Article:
Poppies also, of course, have the very obvious symbolism of Flanders fields and the way they have come to function as a reminder of the wholesale slaughter of the First World War. They are about death on a number of levels, not just the blood-red of their flowers or their growth in the fields of dead. Their medicinal properties associate them with a deep, unnatural, deathlike sleep, and with the corrupt, destructive decadence of opium and heroin. As a species their physicality is strangely fragile, their stems easily broken, their petals paper-thin and delicate - a visual reminder of the tenuous nature of life which paradoxically strengthens their impact. They grow in Flanders from the dead, but they make life out of that death, and brandish it defiantly at the world. That paradox is, I think, also at the heart of their impact as lone volunteers in an urban landscape, fragile but alive among the concrete.

I love poppies, but weirdly have no desire to grow them for myself, and I think that's precisely because they're so much more interesting a symbol when they're growing themselves, for their own sakes, where they shouldn't be able to. They are flags of unlikely hope.

(My subject line weirdly isn't David Bowie, it is, of course, John McCrae's "In Flanders Field", although Bowie has a particularly weird song by that title on "Diamond Dogs". Music from which was not, as far as I can tell, implicated in the really lovely concert we went to on Saturday, which was Bowie (mostly the early classics) reinterpreted as full-on Baroque by a Baroque quartet. Right up a number of my alleys, particularly the genre-bending ones, their German Baroque rendition of "Moonage Daydream" caused me untold unholy glee).

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South Park Self

the air of spring smelling of never and forever

It is surprisingly unsurprising to have turned up at Andrew S's "I'm in CT and it's my birthday!" braai yesterday to discover that approximately half the guests, self included, were wearing some iteration of a Star Wars t-shirt. Because old CLAW crowd, and we're all unabashedly geeky and clearly feel enabled in the expression of same by contact with the old tribe. Either that, or it's some sort of territorial display. But I have been reading an awful lot of Teen Wolf fanfic and my view may be unduly coloured by over-exposure to dodgy unscientific pack dynamics. At any rate, very pleasant gathering, and lovely to catch up with people I haven't seen in way too long owing to ingrowing hermitage.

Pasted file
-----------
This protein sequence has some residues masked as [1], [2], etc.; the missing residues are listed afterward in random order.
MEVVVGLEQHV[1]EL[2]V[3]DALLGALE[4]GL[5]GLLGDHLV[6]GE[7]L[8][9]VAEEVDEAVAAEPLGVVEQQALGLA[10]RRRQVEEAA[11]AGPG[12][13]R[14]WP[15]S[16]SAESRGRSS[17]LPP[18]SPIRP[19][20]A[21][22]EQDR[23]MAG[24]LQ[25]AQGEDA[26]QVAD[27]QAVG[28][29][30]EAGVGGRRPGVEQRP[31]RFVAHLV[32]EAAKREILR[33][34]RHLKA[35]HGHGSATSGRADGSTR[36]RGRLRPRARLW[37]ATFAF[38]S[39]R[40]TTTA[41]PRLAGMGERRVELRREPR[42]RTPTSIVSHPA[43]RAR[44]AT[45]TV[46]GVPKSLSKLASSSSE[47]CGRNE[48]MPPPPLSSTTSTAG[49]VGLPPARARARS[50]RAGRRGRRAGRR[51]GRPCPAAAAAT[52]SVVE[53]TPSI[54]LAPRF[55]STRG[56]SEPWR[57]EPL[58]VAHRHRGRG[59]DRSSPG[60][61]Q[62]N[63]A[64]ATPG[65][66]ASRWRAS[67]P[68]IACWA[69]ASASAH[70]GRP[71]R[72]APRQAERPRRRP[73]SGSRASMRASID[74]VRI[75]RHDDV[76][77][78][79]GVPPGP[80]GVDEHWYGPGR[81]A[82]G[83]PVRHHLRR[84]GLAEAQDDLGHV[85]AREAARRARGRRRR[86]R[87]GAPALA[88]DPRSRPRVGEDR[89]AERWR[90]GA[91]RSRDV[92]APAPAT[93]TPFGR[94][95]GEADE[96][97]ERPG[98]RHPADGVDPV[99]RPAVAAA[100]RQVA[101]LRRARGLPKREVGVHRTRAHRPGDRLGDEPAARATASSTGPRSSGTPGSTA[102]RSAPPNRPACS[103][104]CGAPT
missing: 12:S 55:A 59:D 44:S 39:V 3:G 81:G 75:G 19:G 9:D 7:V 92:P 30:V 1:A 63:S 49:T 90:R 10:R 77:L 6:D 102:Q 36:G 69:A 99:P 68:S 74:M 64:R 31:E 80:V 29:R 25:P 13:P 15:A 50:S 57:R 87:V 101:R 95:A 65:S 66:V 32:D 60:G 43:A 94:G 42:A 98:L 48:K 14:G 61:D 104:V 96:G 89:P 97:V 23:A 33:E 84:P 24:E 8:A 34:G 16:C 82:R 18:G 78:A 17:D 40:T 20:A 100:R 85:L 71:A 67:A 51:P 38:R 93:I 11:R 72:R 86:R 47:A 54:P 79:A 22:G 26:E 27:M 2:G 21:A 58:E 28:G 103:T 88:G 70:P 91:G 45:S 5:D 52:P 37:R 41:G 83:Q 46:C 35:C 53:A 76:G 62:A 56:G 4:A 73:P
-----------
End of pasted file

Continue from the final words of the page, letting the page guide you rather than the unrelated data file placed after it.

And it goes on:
It appears to be spring, which was useful for braai purposes, the weather has been lovely, clear and crisp. CT dams are at 70%, and there's more rain predicted for this week. I am, as usual, consoling myself for the inexorable approach of January heat-waves by wandering around my spring-loaded garden, patting odd exemplars of the burgeoning foliage on the head and exhorting it to further efforts with an insouciant verbosity which I suspect has led my neighbours to mentally categorise me as "crazy cat lady", an appellation which which I am down.

One of the mad floral activists is below, half a tray of violas which I grew from seed. This was the result of a slightly odd supermarket promotion at our local Checkers, where for a couple of months they handed out at the check-out a pile of little seed-growing packs, three or four depending on how much money you spent. These comprised a small cardboard box/pot thingy, a square of paper with embedded seeds, a few labels identifying the particular seed type, and the bit I really loved, a miniature hockey puck of compressed and dehydrated potting soil. When you stuck this in a saucer and added water, it madly expanded and crumbled to make actual soil in a fascinating and semi-magical fashion. In a spirit of experimentation I actually planted one batch of these, despite the fact that I can't grow things from seed worth a damn, and they all sprouted, possibly because Science. The cauliflower and parsley went spindly and leggy and didn't last long, but the violas produced the below, and there's something else quietly growing small, sturdy leaves in the other half of the box, it would be lovely if I could remember what the hell it was. Something floral rather than vegetable. I hope it survives long enough to identify it.

I cannot help but think that it was a slightly misguided promotional concept, to hand out plant-growing kits (a) in the middle of winter, and (b) in the middle of a drought, but the compressed soil was Cool Science, and on the upside, violas! I love their little velvety faces, especially this strain, which have goatees. When I went out into the courtyard this morning they all had their faces turned to the sun, except one, who had it turned backwards in a bit of a sulk. I think the others were mean to him overnight.



My subject line is e e cummings, which is inevitable given spring.